Frustrations, Inspirations, and an Arguably Terrible Decision

It's been a roller-coaster of emotions for composing and music-making these past few weeks. With multiple projects going on, I'm sure it won't be the last week like this, either!

Harp Piece Update

The work has now officially been submitted for the competition - huzzah! Now that the deadline has passed, I'm happy to share a few excerpts from the piece. 
Example 1: Near the beginning of the work, demonstrating
a mix of standard timbres and techniques.







This first excerpt is towards the beginning of the work. Early on in writing the piece, I challenged myself to try and recontextualize standard techniques to create a unique soundworld - one removed from stereotypical harp music, but still recalling those traditions (only to obliterate them later on). I play with several different types of techniques here. 

First, arpeggiated clusters. It's standard performance practice for harpists to arpeggiate any cluster with three notes or more upwards. I mess with this in several ways. In bar 9, we see two clusters with an indicated to arpeggiate them inwards towards each other, followed by a downward arpeggiation, and then a non-arpeggiated sonority. Bar 11 (top staff) shows another variation type which features heavily throughout the work - varied speeds of arpeggiation. These variations become exaggerated throughout the rest of the piece.

Example 2: Melodic Pedal Slides
Another technique which is played with prominently in this work is the pedal slide technique. A big feature in the piece is using this technique rhythmically. What starts at rehearsal letter B (a harmonized, rhythmic pedal slide inflection), becomes varied with every appearance. Measure 18 is the first demonstration of polyphonic opportunity - that is, while there are, yet again, two pedals being changed, more than two notes are struck; this creates a sustain of one pitch even as others move around it in this inflection-type motive. Plucking the strings is a very different sound than sliding around them, and this is directly juxtaposed in the last measure of the excerpt - where one pitch is slid, and the harmony is plucked. Eventually, this technique gets used melodically (Example 2). Originally this section was all notated as plucked pitches (with the neighbor tones a whole step away instead of a half step), but with such a high tempo, the section ultimately lacked resonance and was extremely difficult to play. Rather than making it an unrewarding problem section, I decided to make this part a feature of the piece, and turned all of the stepwise-motion figures into pedal slide inflections. It took some rehearsals with harpists to get the right amount of reinforcement in the upper octaves (where pedal slides can simply dampen the strings), but this section now offers a unique color  to (and unconventional use of) a very standard technique.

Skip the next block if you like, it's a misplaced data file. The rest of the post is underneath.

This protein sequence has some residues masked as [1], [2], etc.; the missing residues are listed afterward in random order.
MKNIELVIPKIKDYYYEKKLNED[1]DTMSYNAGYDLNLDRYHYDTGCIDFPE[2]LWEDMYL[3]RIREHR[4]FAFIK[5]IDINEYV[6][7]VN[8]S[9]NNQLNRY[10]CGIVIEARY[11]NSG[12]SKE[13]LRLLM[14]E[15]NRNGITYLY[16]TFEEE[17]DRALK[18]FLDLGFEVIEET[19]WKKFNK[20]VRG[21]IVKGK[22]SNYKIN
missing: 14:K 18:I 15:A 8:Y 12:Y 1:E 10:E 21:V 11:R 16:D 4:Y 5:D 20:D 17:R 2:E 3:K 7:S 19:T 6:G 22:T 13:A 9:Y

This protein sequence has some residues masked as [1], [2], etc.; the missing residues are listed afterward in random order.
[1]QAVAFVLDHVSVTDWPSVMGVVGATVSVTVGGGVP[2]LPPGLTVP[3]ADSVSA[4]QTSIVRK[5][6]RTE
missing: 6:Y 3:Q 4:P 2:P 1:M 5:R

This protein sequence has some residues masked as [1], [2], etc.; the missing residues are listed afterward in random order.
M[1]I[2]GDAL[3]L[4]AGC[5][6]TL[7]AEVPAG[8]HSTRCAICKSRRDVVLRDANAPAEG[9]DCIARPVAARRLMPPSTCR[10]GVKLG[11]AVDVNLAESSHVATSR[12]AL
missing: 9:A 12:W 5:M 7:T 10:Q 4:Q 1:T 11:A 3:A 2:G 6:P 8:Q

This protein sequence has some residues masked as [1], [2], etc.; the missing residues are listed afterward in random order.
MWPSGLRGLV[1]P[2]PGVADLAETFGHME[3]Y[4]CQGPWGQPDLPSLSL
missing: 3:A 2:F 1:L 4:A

Example 3: Fingernail glisses. Fingernail glisses 
everywhere.
Another goal I had for this piece was to create some sections in which the harp defies the stereotypical harp associations - pretty, chordal, diatonic, etc. - to try and elicit new vocabulary for an instrument which is too often pigen-holed. I wanted the listener to think of adjectives like "decimating," "violent," and "harsh." I really wanted to elicit strength, dissonance, and rawness from the harp, so the climax of the piece (only some of which is shown here)  utilizes a unique pedal setting - one in which (among other harmonically interesting features) E and F, and C and B, effectively switch places thanks to enharmonic pedals. This creates an unusual, jagged texture during glissandos, as each creates a small "hiccup" in the overall line due to the sudden reversal of pitches. In addition to the harmony, this section also features violent fingernail glisses--here given only an approximate range, in order to free the harpist to strike the strings with abandon instead of within the tentative context of needing to strike a specific group of notes. By contrasting fingernail vs. normale glisses, gliss direction, glisses vs. thunder smacks, using differing gliss sizes and ranges, as well as sometimes utilizing multiple-finger glissandi, this section becomes a powerful, colorful, and ultimately violent climax to the piece, playing on harp norms as much as it is obfuscating them.


The tricky thing now is getting someone to record it by the end of the month - I've been working a lot of different harpists on this project, and unfortunately this month is very busy for everyone. These non-musical parts of being a composer can be frustrating, and sometimes even heart-breaking, but we get through it all for the love of our craft. So a-e-mailing I shall go!


Fat-Ass Problems

A titch theatrical, no?
As much fun as I've been having working on this piece, the work has started to give me some trouble. Part of the problem is that I haven't heard much of it yet, so it's difficult to know if I'm going in the right direction.